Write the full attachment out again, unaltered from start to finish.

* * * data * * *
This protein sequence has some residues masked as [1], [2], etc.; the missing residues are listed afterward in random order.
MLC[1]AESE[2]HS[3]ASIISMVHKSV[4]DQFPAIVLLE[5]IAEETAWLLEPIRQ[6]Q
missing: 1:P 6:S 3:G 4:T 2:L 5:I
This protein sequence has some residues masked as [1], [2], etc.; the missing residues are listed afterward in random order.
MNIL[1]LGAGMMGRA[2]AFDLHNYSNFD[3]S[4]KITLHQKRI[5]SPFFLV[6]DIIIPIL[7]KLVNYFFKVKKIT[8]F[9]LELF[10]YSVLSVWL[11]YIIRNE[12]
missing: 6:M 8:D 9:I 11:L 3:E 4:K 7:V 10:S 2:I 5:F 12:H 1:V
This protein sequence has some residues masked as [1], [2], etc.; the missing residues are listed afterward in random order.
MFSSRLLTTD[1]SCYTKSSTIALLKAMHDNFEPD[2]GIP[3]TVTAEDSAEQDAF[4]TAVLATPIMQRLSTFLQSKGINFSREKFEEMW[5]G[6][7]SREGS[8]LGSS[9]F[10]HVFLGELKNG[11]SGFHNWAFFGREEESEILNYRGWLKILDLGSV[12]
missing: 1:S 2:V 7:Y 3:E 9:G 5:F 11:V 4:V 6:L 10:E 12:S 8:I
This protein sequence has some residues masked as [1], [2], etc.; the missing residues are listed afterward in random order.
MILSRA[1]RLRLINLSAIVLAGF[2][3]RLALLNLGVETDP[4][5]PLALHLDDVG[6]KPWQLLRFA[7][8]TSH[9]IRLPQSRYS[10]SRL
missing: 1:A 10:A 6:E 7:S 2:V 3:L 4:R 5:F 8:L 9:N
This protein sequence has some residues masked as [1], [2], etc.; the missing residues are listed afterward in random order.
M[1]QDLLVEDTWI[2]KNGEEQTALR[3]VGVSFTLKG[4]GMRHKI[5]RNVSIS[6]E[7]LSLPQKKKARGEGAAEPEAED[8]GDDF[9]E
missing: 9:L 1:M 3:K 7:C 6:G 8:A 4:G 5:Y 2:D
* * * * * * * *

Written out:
This protein sequence has some residues masked as [1], [2], etc.; the missing residues are listed afterward in random order.
MLC[1]AESE[2]HS[3]ASIISMVHKSV[4]DQFPAIVLLE[5]IAEETAWLLEPIRQ[6]Q
missing: 1:P 6:S 3:G 4:T 2:L 5:I
This protein sequence has some residues masked as [1], [2], etc.; the missing residues are listed afterward in random order.
MNIL[1]LGAGMMGRA[2]AFDLHNYSNFD[3]S[4]KITLHQKRI[5]SPFFLV[6]DIIIPIL[7]KLVNYFFKVKKIT[8]F[9]LELF[10]YSVLSVWL[11]YIIRNE[12]
missing: 6:M 8:D 9:I 11:L 3:E 4:K 7:V 10:S 2:I 5:F 12:H 1:V
This protein sequence has some residues masked as [1], [2], etc.; the missing residues are listed afterward in random order.
MFSSRLLTTD[1]SCYTKSSTIALLKAMHDNFEPD[2]GIP[3]TVTAEDSAEQDAF[4]TAVLATPIMQRLSTFLQSKGINFSREKFEEMW[5]G[6][7]SREGS[8]LGSS[9]F[10]HVFLGELKNG[11]SGFHNWAFFGREEESEILNYRGWLKILDLGSV[12]
missing: 1:S 2:V 7:Y 3:E 9:G 5:F 11:V 4:V 6:L 10:E 12:S 8:I
This protein sequence has some residues masked as [1], [2], etc.; the missing residues are listed afterward in random order.
MILSRA[1]RLRLINLSAIVLAGF[2][3]RLALLNLGVETDP[4][5]PLALHLDDVG[6]KPWQLLRFA[7][8]TSH[9]IRLPQSRYS[10]SRL
missing: 1:A 10:A 6:E 7:S 2:V 3:L 4:R 5:F 8:L 9:N
This protein sequence has some residues masked as [1], [2], etc.; the missing residues are listed afterward in random order.
M[1]QDLLVEDTWI[2]KNGEEQTALR[3]VGVSFTLKG[4]GMRHKI[5]RNVSIS[6]E[7]LSLPQKKKARGEGAAEPEAED[8]GDDF[9]E
missing: 9:L 1:M 3:K 7:C 6:G 8:A 4:G 5:Y 2:D